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PALAEONTOLOGY:
- AUSTRALIA AND THE MARSUPIALS -
(page 5)
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Australia and the Marsupials - A Historical and Modern Perspective

    Marsupials became extinct in North America by the end of the Oligocene, although they continued to do well in South America, which by that time had become separated from North America by an ocean channel (as a result of the ancient supercontinent of Pangea breaking up).  The mammalian carnivore niches in South America were filled entirely by marsupials of genera such as Borhyaena and Thylacosmilus, the latter being an excellent example of a marsupial saber tooth "cat".  North America's present-day opossum (Didelphis virginiana) is not descended from the continent's ancient marsupial stock, but is an immigrant from further south that arrived during the Pleistocene Epoch.  Even though the geographical and chronological relationship between the marsupials of Europe and the New World appears to now be fairly well understood, the relationship of the Australian marsupials, which are today isolated by wide ocean expanses from the other continents, was quite problematic to explain prior to the discovery that the Earth's continents had drifted over many millions of years.

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Thylacosmilus atrox skull - (Image - Claire Houck)
Thylacosmilus lentis skull - (image  C. Campbell)
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Two skulls (both cast replicas) of Thylacosmilus, a remarkable marsupial saber tooth predator from the Late Miocene and Early Pliocene of Argentina.  At left is Thylacosmilus atrox; at right, Thylacosmilus lentis.  It has been argued that lentis may in fact be the same species as atrox (Marshall, 1976).
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    Because the only (currently) convenient pathway to Australia is Asia, zoologists had long assumed that the marsupial fauna of Australia had come from North America via Asia and then "island-hopped" through Indonesia, probably during the Cretaceous Period.  For some mysterious reason the placentals failed to follow, and the great southern land mass became a sanctuary for the marsupials, which were free to evolve in isolation from them.  A theory such as this, however, has 
some problems.  There is a distinct faunal break (Wallace's Line) running along the deep channel between Java and Kalimantan (Borneo) to the north-west (the Oriental realm) and Sulawesi (Celebes), Irian (western New Guinea) and Australia (the Australasian realm) to the south-east.  Marsupials are present on many of the islands that lie between Wallace's line and Australia, but because there are far fewer species there than in Australia itself, it can be inferred that colonization had been from the Australian mainland to the islands, rather than vice versa.  Placental mammals, however, are present only on the western-most islands, with little overlap of the marsupial region.  This suggests that they spread from the Asian land mass. .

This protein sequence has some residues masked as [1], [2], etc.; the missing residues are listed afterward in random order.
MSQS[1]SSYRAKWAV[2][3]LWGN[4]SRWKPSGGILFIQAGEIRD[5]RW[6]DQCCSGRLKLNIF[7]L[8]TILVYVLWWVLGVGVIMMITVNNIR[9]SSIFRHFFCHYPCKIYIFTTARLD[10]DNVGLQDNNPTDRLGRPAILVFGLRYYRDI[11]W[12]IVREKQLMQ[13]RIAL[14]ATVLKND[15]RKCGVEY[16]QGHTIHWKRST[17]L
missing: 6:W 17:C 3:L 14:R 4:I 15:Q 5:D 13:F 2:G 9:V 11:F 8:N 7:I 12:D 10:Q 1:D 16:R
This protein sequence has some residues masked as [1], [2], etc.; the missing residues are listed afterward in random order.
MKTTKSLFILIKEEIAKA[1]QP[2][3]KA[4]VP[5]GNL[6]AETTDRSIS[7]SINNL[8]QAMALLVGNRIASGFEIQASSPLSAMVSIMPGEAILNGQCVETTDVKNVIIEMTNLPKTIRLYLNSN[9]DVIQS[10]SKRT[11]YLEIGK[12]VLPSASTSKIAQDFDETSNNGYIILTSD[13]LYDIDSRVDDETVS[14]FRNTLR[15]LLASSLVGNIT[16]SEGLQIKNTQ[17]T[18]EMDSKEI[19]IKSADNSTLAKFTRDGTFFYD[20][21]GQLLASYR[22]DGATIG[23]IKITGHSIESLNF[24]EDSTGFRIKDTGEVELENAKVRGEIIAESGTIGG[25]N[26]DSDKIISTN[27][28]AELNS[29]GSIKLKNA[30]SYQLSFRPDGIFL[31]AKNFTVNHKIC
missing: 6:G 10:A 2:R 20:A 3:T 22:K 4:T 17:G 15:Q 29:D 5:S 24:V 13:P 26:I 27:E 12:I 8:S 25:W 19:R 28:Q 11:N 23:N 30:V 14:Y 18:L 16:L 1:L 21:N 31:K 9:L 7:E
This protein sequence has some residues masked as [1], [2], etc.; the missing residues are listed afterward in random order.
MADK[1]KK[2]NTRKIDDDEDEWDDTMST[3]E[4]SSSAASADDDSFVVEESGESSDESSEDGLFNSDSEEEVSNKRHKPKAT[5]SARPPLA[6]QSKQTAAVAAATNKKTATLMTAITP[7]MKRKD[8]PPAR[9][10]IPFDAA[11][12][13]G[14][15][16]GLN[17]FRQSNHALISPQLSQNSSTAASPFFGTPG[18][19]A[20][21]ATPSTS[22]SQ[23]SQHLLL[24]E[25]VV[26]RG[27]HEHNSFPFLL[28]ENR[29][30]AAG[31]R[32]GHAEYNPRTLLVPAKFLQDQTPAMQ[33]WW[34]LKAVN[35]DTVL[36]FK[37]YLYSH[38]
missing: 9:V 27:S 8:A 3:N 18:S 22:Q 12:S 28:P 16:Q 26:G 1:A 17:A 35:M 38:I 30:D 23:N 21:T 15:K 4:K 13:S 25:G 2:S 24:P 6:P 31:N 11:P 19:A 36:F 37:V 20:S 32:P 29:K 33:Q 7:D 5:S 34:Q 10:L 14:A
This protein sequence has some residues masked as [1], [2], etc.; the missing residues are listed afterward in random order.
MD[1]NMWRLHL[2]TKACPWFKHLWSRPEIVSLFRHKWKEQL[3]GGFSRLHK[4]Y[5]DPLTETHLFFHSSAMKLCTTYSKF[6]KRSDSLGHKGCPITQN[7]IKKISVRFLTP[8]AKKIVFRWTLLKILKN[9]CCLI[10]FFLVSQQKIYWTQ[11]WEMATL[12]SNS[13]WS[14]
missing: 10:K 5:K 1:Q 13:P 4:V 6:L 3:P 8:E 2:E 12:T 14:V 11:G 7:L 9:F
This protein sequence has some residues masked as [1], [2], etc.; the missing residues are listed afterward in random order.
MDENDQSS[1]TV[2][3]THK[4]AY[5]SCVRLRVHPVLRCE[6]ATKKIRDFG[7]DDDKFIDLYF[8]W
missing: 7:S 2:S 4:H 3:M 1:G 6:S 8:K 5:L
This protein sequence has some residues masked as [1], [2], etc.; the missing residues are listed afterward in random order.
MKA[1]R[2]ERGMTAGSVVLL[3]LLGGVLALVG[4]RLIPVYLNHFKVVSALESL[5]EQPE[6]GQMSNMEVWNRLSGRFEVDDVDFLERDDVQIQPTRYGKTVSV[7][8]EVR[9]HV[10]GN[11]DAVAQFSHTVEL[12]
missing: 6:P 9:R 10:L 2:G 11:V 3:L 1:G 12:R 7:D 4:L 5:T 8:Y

positions of the Wallace, Weber and Lydekker lines
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The Wallace line delineates the fauna of the Australian and Southeast Asian fauna.  It is named after naturalist Alfred Russel Wallace, who noticed this clear division during his travels through the East Indies in the 19th century.  The probable extent of exposed land at the time of the last glacial maximum, at which time the sea level was more than 110 meters lower than is the case today, is shown in grey.  The Lombok Strait between Bali and Lombok formed a deep water barrier even when lower sea levels linked the now-separated islands and landmasses on either side.  Diagram courtesy: Maximilian Dörrbecker.

    Studies of continental drift have provided further support to suggest that Asia was not the source of the Australian marsupial fauna.  In the mid-20th century, geological studies of plate tectonics showed that there is an Indo-Australian plate that has Wallace's Line as a boundary, resulting in a large drop in the sea floor at precisely the same point.  This means that it has never been possible for a land bridge to form in the region, hence the zoological distribution.

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Acknowledgement: This subsection of the Thylacine Museum has been referenced (in part) from: SUTCLIFFE, A. J. 1985. "On the Track of Ice Age Mammals". Harvard Univ. Press: Cambridge. pp. 186-99.
References
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